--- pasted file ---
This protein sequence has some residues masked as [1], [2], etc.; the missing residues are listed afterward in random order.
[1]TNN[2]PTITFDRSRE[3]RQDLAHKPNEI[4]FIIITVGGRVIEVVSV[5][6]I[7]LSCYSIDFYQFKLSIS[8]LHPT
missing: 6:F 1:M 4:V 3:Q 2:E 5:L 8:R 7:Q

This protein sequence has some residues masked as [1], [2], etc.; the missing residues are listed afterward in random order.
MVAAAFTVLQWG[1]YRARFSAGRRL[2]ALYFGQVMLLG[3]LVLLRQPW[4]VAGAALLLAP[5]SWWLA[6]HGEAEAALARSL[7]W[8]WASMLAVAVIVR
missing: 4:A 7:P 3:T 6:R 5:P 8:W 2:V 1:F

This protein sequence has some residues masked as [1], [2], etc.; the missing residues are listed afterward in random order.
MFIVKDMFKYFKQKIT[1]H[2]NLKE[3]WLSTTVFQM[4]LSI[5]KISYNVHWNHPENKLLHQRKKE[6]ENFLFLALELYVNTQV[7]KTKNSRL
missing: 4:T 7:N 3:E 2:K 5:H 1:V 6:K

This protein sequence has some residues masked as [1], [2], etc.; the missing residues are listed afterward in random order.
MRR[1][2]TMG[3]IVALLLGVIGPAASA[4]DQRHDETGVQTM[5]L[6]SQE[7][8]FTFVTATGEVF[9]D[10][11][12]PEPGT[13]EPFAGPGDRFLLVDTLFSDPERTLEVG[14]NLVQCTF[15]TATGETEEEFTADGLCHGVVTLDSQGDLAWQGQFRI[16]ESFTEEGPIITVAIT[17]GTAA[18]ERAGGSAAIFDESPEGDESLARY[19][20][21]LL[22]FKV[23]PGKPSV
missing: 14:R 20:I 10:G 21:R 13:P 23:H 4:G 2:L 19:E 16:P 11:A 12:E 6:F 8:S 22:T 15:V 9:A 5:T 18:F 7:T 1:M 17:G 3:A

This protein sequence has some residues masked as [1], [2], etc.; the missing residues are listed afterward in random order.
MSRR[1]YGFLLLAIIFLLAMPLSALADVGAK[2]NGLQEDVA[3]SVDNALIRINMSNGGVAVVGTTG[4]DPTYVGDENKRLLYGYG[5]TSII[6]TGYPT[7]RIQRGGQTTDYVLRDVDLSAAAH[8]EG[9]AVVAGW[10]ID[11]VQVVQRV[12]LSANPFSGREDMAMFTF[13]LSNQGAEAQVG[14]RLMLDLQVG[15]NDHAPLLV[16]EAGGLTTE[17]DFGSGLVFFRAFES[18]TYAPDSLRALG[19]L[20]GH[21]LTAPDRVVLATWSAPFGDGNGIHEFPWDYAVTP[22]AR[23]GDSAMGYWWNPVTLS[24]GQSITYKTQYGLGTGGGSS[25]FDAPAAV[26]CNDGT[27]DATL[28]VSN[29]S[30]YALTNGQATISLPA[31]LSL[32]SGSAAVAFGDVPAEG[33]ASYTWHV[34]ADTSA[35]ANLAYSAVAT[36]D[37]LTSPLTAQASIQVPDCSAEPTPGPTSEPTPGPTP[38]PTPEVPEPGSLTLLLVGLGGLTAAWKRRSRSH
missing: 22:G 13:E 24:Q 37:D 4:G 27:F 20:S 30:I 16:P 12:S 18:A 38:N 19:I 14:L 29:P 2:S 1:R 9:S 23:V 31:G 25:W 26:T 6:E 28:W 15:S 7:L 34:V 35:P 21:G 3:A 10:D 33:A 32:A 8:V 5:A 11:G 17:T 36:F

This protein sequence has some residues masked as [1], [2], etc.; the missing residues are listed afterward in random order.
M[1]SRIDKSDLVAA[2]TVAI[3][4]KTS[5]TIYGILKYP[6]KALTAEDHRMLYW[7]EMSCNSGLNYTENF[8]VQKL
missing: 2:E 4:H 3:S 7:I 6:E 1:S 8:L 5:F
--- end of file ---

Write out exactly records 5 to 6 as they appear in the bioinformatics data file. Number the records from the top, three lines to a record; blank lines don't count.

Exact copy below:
This protein sequence has some residues masked as [1], [2], etc.; the missing residues are listed afterward in random order.
MSRR[1]YGFLLLAIIFLLAMPLSALADVGAK[2]NGLQEDVA[3]SVDNALIRINMSNGGVAVVGTTG[4]DPTYVGDENKRLLYGYG[5]TSII[6]TGYPT[7]RIQRGGQTTDYVLRDVDLSAAAH[8]EG[9]AVVAGW[10]ID[11]VQVVQRV[12]LSANPFSGREDMAMFTF[13]LSNQGAEAQVG[14]RLMLDLQVG[15]NDHAPLLV[16]EAGGLTTE[17]DFGSGLVFFRAFES[18]TYAPDSLRALG[19]L[20]GH[21]LTAPDRVVLATWSAPFGDGNGIHEFPWDYAVTP[22]AR[23]GDSAMGYWWNPVTLS[24]GQSITYKTQYGLGTGGGSS[25]FDAPAAV[26]CNDGT[27]DATL[28]VSN[29]S[30]YALTNGQATISLPA[31]LSL[32]SGSAAVAFGDVPAEG[33]ASYTWHV[34]ADTSA[35]ANLAYSAVAT[36]D[37]LTSPLTAQASIQVPDCSAEPTPGPTSEPTPGPTP[38]PTPEVPEPGSLTLLLVGLGGLTAAWKRRSRSH
missing: 22:G 13:E 24:Q 37:D 4:G 27:F 20:S 30:I 16:P 12:S 18:A 38:N 19:I 14:L 29:P 2:S 1:R 9:S 23:V 31:G 25:W 26:T 6:E 28:W 15:S 7:L 34:V 35:P 21:G 3:A 10:D 33:A 32:A 8:V 5:A 11:G 17:T 36:F

This protein sequence has some residues masked as [1], [2], etc.; the missing residues are listed afterward in random order.
M[1]SRIDKSDLVAA[2]TVAI[3][4]KTS[5]TIYGILKYP[6]KALTAEDHRMLYW[7]EMSCNSGLNYTENF[8]VQKL
missing: 2:E 4:H 3:S 7:I 6:E 1:S 8:L 5:F